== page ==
Medical management of HV has simplified over the years, however, additional medical conditions associated with aging occur in older people already living with HIV. The management of multiple medical conditions requires awareness of the potential for drug interactions and a coordinated approach to care. As more people live into older ages with HIV, there are other areas that deserve greater awareness and action:
- The possibility of increased HIV transmission among older people. People aged 55 and older represent about 5% of all new HIV infections in the United States. However, as more people age with HIV, transmission may also increase. HIV (and STD) prevention and sexual health information focused on older age groups is key to prevent further transmission.
- The importance of early diagnosis. Persons aged 50 and over accounted for almost one-fifth (18%) of new HIV diagnoses in 2013. Starting antiretroviral medications early in the course of HIV infection and staying on it can protect health and extend life – in some cases, nearly equal to that of someone without HIV. Routine HIV testing through age 65 per US Preventive Services Task Force guidelines, with more frequent testing for those at higher risk, is the best way to detect HIV as early as possible.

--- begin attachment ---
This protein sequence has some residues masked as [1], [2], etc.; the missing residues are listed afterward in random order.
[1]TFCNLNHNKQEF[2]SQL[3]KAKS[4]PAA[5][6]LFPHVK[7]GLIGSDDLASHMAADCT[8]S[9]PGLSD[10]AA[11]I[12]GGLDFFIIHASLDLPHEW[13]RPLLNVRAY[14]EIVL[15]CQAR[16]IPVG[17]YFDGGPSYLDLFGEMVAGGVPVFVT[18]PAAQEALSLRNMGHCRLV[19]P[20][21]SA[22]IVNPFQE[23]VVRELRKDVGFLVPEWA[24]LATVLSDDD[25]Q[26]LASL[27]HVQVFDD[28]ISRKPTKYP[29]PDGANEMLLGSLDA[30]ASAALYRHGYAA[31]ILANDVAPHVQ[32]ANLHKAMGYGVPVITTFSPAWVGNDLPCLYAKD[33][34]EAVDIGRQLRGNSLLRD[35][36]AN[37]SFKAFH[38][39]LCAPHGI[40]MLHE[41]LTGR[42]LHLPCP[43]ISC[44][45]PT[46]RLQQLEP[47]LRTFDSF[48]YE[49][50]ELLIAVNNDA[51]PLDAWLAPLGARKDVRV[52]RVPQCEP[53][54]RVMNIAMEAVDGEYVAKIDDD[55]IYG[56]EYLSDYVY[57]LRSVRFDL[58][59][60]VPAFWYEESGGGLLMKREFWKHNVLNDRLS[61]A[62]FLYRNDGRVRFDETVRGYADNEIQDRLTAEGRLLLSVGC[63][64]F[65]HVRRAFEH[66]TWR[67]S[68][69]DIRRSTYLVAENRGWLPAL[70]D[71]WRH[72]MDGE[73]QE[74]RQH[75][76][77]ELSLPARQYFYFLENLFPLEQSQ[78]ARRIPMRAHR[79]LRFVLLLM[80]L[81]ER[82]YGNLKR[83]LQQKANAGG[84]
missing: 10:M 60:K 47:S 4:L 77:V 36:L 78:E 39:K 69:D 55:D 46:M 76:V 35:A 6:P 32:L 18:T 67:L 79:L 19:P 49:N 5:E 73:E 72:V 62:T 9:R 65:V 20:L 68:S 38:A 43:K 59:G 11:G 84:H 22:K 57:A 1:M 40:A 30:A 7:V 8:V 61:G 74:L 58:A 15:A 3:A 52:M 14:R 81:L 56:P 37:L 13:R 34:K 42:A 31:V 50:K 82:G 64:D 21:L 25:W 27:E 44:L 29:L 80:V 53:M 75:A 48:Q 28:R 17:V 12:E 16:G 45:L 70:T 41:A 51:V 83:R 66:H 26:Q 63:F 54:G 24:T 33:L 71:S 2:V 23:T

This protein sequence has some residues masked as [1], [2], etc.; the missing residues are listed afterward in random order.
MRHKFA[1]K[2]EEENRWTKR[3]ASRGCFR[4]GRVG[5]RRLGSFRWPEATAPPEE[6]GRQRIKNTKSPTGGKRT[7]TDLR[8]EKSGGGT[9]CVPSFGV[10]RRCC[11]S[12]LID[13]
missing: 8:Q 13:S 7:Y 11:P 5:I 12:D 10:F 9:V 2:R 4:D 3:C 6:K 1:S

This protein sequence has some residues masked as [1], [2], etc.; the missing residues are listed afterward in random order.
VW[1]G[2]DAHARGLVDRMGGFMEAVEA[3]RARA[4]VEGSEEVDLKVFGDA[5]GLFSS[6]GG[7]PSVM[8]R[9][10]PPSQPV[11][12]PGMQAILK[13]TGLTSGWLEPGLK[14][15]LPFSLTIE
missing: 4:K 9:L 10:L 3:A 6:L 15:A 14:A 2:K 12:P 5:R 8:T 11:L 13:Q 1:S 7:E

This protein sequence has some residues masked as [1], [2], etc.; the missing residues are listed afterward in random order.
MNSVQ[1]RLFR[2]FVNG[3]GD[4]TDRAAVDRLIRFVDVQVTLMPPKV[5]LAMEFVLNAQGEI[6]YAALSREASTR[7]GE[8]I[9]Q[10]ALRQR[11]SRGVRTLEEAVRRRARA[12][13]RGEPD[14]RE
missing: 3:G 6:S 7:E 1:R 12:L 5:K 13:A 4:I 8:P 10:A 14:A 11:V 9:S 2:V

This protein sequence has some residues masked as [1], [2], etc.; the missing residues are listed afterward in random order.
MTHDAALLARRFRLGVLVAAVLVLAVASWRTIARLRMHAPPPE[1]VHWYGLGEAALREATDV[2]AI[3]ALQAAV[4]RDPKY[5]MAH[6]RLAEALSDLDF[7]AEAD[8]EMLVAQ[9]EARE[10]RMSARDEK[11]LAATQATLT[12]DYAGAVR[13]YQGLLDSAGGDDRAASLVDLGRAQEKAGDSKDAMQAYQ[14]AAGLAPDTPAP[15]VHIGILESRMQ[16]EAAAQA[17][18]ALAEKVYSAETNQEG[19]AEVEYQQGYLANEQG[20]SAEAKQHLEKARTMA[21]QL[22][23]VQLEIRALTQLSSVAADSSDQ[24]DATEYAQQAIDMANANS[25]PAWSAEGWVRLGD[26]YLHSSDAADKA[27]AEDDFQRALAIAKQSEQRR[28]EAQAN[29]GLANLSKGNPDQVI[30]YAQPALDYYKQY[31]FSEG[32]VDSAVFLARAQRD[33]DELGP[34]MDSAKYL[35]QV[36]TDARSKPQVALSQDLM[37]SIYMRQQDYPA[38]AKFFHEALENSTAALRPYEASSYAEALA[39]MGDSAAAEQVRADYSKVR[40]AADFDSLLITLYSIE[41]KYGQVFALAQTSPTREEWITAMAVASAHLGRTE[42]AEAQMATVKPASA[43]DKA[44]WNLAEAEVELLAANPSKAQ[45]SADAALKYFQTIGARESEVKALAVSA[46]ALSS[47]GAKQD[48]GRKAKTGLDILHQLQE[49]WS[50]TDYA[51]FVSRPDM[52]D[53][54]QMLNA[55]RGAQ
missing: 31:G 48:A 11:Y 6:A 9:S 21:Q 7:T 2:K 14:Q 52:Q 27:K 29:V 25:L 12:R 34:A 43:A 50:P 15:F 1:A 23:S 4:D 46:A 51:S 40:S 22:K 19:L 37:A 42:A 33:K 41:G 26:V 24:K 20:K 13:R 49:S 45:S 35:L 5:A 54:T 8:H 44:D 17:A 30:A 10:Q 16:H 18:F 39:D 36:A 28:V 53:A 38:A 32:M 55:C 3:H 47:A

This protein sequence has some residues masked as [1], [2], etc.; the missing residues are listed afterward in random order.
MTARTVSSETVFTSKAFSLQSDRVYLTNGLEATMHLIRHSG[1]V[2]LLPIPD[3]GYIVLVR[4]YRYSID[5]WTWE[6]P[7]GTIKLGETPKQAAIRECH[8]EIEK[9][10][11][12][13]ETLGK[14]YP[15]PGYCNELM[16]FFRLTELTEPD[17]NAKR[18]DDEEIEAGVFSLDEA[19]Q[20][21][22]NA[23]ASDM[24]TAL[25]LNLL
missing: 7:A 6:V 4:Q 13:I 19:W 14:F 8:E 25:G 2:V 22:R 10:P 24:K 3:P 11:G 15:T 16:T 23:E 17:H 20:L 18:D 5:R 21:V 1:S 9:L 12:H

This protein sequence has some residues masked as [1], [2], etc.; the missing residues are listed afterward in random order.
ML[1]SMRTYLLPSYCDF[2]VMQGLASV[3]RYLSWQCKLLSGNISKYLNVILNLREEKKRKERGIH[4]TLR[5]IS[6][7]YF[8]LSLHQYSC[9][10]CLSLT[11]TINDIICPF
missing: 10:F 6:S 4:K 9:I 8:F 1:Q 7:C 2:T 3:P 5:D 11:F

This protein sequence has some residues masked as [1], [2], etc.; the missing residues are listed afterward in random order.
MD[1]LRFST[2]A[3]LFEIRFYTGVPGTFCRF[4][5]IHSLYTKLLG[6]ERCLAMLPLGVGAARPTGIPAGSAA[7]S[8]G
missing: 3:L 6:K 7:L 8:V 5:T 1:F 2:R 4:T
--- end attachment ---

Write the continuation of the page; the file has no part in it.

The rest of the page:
- Awareness of the social issues that can accompany living with HIV into older ages. Older people living with HIV often experience stigma and discrimination, which can lead to social isolation, loneliness, depression, minimize health-seeking behaviors, and create concerns with elder care situations.
- The need for caregivers trained to meet the needs of older people living with HIV. Assisted living centers, nursing homes, and home health care providers need caregivers educated in the specifics of caring for people living with HIV and other conditions. Additionally, institutions and providers should strive to create supportive environments free from stigma and discrimination to effectively serve the needs of the varied populations affected by HIV.
In just the past few years, we have seen the percentage of people living with HIV who are over the age of 65 increase 91% -- from 32,000 people in 2007 to 61,200 people in 2012. These numbers will continue to increase as people continue to live longer and more healthily with HIV. This is first and foremost a success. But history will judge us not only on the advances in testing to help people learn of their infection and in medications to keep them healthy, but also in supporting people living with HIV across their lifetimes. National HIV/AIDS and Aging Awareness day draws attention to this need, and it is up to all of us to meet it.